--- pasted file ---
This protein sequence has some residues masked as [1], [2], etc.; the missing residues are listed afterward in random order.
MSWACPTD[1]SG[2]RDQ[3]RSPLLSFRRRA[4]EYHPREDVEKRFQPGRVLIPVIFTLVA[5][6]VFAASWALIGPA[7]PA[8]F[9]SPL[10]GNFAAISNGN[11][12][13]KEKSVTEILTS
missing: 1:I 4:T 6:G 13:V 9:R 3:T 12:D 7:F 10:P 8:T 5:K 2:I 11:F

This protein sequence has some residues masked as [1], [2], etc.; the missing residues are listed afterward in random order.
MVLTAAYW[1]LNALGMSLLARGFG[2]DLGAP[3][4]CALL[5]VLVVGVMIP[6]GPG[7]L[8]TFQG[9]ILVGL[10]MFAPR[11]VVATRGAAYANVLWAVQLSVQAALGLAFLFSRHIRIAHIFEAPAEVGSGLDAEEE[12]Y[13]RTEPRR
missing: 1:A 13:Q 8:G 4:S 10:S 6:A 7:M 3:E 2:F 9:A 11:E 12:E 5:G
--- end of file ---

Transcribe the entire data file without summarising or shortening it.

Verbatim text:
This protein sequence has some residues masked as [1], [2], etc.; the missing residues are listed afterward in random order.
MSWACPTD[1]SG[2]RDQ[3]RSPLLSFRRRA[4]EYHPREDVEKRFQPGRVLIPVIFTLVA[5][6]VFAASWALIGPA[7]PA[8]F[9]SPL[10]GNFAAISNGN[11][12][13]KEKSVTEILTS
missing: 1:I 4:T 6:G 13:V 9:R 3:T 12:D 7:F 10:P 8:T 5:K 2:I 11:F

This protein sequence has some residues masked as [1], [2], etc.; the missing residues are listed afterward in random order.
MVLTAAYW[1]LNALGMSLLARGFG[2]DLGAP[3][4]CALL[5]VLVVGVMIP[6]GPG[7]L[8]TFQG[9]ILVGL[10]MFAPR[11]VVATRGAAYANVLWAVQLSVQAALGLAFLFSRHIRIAHIFEAPAEVGSGLDAEEE[12]Y[13]RTEPRR
missing: 1:A 13:Q 8:G 4:S 10:S 6:A 7:M 3:E 2:F 9:A 11:E 12:E 5:G